2/11/20

The Silver Tree, by Ruth L. Williams, for Timeslip Tuesday

This week's timeslip story is an older one--The Silver Tree, by Ruth L. Williams (1992), and in face I was surprised to find it was a recent as it was; I would have thought it was a few decades older....

When we meet Micki Silver, she's a sulking, unpleasant sort of girl, making no effort to behave pleasantly to her parents or her little sister.  When she sulkily goes off by herself in a rather strange toy museum, and goes into a room marked "private," she finds a most remarkable dollhouse.  The child dolls inhabiting it are alive....

She travels back to the time of the original house and its inhabitants, the 19th century, where she's accepted as the orphaned cousin the family had been expecting.  It's a largish family of five siblings, one of whom is a girl her own age.  But tragedy strikes right at the beginning of her time with them, when the oldest boy has a bad fall from a tree, and his life hangs from a thread.  A strange old woman appears and disappears sporadically, giving warnings and enigmatic utterances involving branches and trees, and as Micki mulls over her words, she realizes that her own angry and pointless impulse in her own time caused the accident.

She wished she'd never been born, and to her horror, it seems like her wish might be granted....because the 19th century boy in danger of dying is her own ancestor (hence the branches and trees in the warnings--it's family trees....)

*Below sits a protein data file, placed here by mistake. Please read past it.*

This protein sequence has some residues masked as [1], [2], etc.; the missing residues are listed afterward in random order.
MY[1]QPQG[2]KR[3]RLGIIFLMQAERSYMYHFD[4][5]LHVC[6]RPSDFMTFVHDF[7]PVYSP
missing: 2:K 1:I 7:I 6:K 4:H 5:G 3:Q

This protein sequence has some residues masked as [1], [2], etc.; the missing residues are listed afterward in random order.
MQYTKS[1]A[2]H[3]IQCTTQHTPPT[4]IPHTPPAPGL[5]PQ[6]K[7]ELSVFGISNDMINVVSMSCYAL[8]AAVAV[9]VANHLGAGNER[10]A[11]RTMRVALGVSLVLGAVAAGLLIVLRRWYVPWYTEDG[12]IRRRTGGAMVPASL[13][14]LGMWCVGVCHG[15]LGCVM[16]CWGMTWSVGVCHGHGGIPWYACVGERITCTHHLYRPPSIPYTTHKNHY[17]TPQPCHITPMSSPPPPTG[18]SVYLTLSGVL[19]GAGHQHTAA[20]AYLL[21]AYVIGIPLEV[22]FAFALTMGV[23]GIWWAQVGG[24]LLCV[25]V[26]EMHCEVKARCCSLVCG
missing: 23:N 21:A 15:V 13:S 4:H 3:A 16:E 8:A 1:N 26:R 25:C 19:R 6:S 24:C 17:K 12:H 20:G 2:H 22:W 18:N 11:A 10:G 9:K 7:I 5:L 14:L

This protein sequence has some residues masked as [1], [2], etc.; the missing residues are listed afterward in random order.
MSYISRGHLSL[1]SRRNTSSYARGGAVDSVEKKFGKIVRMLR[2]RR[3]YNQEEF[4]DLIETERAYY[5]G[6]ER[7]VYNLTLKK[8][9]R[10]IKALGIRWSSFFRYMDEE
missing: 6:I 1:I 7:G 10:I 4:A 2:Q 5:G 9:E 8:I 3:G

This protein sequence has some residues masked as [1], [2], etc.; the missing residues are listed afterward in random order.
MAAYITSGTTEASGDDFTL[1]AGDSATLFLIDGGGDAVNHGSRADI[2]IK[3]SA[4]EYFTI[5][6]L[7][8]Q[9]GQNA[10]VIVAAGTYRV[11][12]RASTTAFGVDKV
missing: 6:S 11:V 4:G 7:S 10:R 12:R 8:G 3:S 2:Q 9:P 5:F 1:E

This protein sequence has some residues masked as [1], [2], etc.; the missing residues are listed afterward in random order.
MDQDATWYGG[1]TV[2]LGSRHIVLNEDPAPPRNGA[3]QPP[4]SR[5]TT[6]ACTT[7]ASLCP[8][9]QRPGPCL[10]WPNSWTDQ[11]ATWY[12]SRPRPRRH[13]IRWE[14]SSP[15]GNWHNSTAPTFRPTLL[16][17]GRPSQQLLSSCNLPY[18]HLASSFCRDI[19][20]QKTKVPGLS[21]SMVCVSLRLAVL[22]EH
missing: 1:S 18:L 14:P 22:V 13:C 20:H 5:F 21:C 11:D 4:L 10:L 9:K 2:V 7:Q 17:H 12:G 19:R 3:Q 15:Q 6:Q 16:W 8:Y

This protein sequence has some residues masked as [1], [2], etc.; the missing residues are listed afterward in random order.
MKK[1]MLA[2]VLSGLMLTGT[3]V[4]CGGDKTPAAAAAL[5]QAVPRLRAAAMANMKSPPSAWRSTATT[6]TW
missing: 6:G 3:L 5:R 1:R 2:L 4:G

So the dollhouse and enigmatic old women are strange and have to be swallowed with many gains of salt, but the actual time travel part is good time travel reading, with Micki learning to be a 19th century girl, and becoming friends with her cousin in the past, and travelling back and forth between her own time and the past.  This is the sort of book that I think if you read it young, and it was one of your first time travel stories, would make a huge and very favorable impression.  Indeed, this is what the Goodreads review indicate.  

And even for a veteran reader of time travel it's soothingly familiar and yet still interesting, though it would have been tidier if there'd been some explaining about just who or what the old woman was....and also the dollhouse aka ancestral home in the toy store is not explained at all.  That being said, the toy museum's manager seems to be the same old woman, so I guess it's all a set up to teach Micki a lesson, although why is the old woman bothering? Fortunately it's not overly didactic in its message that Micki has a lot of growing up to do with regard to recognizing that actions have consequences, but I was really glad to see her being taught this lesson! 

Short answer--a fine choice to give to a 9 or 10 year old who you think might enjoy time travel, but no particularly compelling reason to read it if you are older than that, unless you like quick reads about modern girls in Victorian families (that lack any grappling with difficult history, or social and economic issues, except for Micki's aggravation about clothing and embroidery lessons....).  

Here's its Kirkus review, which pretty much agrees with me....This seems to be the author's only book, which is a bit disappointing, because despite being somewhat lukewarm about it, I'd have read more by her....

1 comment:

  1. It's always interesting to read a book that was published many years ago. This sounds like a fun read for the younger set. Thanks for telling me about this one.

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